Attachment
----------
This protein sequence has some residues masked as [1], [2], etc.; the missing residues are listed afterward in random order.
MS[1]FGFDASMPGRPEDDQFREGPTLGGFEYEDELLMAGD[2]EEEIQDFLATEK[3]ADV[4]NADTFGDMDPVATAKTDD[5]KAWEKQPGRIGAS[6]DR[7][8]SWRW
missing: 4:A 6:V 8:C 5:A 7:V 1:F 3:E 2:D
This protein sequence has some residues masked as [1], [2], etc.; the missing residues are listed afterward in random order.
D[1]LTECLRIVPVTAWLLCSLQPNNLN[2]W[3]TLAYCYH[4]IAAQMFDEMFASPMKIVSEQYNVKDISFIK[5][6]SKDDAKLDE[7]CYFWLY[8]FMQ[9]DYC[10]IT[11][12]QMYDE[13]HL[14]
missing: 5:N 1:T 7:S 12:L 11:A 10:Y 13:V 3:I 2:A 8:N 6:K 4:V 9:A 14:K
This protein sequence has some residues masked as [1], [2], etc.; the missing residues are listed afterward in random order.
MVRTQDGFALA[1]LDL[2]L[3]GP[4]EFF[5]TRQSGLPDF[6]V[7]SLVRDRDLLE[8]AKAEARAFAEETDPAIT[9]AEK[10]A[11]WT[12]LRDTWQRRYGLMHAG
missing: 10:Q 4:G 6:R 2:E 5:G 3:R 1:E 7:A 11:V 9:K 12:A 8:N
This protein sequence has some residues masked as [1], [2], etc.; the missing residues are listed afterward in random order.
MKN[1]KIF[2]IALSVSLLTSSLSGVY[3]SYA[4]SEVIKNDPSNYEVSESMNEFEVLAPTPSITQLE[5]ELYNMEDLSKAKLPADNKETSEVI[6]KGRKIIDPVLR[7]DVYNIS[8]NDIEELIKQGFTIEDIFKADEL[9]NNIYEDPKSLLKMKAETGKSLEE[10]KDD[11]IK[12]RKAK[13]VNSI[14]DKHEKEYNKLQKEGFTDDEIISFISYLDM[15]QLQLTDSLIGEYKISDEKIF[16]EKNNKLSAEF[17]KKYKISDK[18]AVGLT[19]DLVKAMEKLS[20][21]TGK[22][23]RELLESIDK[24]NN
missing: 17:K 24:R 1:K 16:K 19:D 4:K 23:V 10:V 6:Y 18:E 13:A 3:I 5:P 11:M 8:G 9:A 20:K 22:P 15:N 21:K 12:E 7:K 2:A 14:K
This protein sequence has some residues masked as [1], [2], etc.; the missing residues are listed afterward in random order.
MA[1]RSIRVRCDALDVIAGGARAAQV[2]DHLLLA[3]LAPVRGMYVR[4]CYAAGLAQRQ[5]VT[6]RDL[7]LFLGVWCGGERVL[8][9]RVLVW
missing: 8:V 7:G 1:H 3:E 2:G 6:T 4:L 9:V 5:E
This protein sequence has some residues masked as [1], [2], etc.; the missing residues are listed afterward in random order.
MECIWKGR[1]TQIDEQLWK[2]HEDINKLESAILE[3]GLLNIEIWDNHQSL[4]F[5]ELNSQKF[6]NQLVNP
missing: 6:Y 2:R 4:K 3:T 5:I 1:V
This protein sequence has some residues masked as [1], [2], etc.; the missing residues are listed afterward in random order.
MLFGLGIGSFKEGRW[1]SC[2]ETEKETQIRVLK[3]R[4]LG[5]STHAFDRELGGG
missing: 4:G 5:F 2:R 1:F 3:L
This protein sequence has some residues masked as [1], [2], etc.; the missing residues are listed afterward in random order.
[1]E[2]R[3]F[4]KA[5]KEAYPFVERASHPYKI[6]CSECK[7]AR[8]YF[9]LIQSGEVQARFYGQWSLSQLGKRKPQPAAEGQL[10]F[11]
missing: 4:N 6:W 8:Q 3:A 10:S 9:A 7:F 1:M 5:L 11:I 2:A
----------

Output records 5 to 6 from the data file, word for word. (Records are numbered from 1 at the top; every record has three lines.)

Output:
This protein sequence has some residues masked as [1], [2], etc.; the missing residues are listed afterward in random order.
MA[1]RSIRVRCDALDVIAGGARAAQV[2]DHLLLA[3]LAPVRGMYVR[4]CYAAGLAQRQ[5]VT[6]RDL[7]LFLGVWCGGERVL[8][9]RVLVW
missing: 8:V 7:G 1:H 3:E 2:G 6:T 4:L 9:V 5:E
This protein sequence has some residues masked as [1], [2], etc.; the missing residues are listed afterward in random order.
MECIWKGR[1]TQIDEQLWK[2]HEDINKLESAILE[3]GLLNIEIWDNHQSL[4]F[5]ELNSQKF[6]NQLVNP
missing: 6:Y 2:R 4:K 3:T 5:I 1:V